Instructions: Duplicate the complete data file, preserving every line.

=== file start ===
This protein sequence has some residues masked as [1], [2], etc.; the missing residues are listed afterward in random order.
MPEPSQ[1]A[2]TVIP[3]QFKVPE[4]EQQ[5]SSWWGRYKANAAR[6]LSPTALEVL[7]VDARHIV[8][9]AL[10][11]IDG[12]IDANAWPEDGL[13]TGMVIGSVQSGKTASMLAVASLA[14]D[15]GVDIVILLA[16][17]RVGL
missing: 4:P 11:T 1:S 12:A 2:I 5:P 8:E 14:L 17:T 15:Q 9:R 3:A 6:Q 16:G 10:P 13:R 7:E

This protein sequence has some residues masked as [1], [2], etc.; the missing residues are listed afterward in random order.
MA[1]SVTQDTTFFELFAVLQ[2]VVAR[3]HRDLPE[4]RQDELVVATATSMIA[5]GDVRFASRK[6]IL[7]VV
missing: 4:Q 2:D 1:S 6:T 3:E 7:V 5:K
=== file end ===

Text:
This protein sequence has some residues masked as [1], [2], etc.; the missing residues are listed afterward in random order.
MPEPSQ[1]A[2]TVIP[3]QFKVPE[4]EQQ[5]SSWWGRYKANAAR[6]LSPTALEVL[7]VDARHIV[8][9]AL[10][11]IDG[12]IDANAWPEDGL[13]TGMVIGSVQSGKTASMLAVASLA[14]D[15]GVDIVILLA[16][17]RVGL
missing: 4:P 11:T 1:S 12:A 2:I 5:P 8:E 14:L 17:T 15:Q 9:R 3:A 6:Q 16:G 10:P 13:R 7:E

This protein sequence has some residues masked as [1], [2], etc.; the missing residues are listed afterward in random order.
MA[1]SVTQDTTFFELFAVLQ[2]VVAR[3]HRDLPE[4]RQDELVVATATSMIA[5]GDVRFASRK[6]IL[7]VV
missing: 4:Q 2:D 1:S 6:T 3:E 7:V 5:K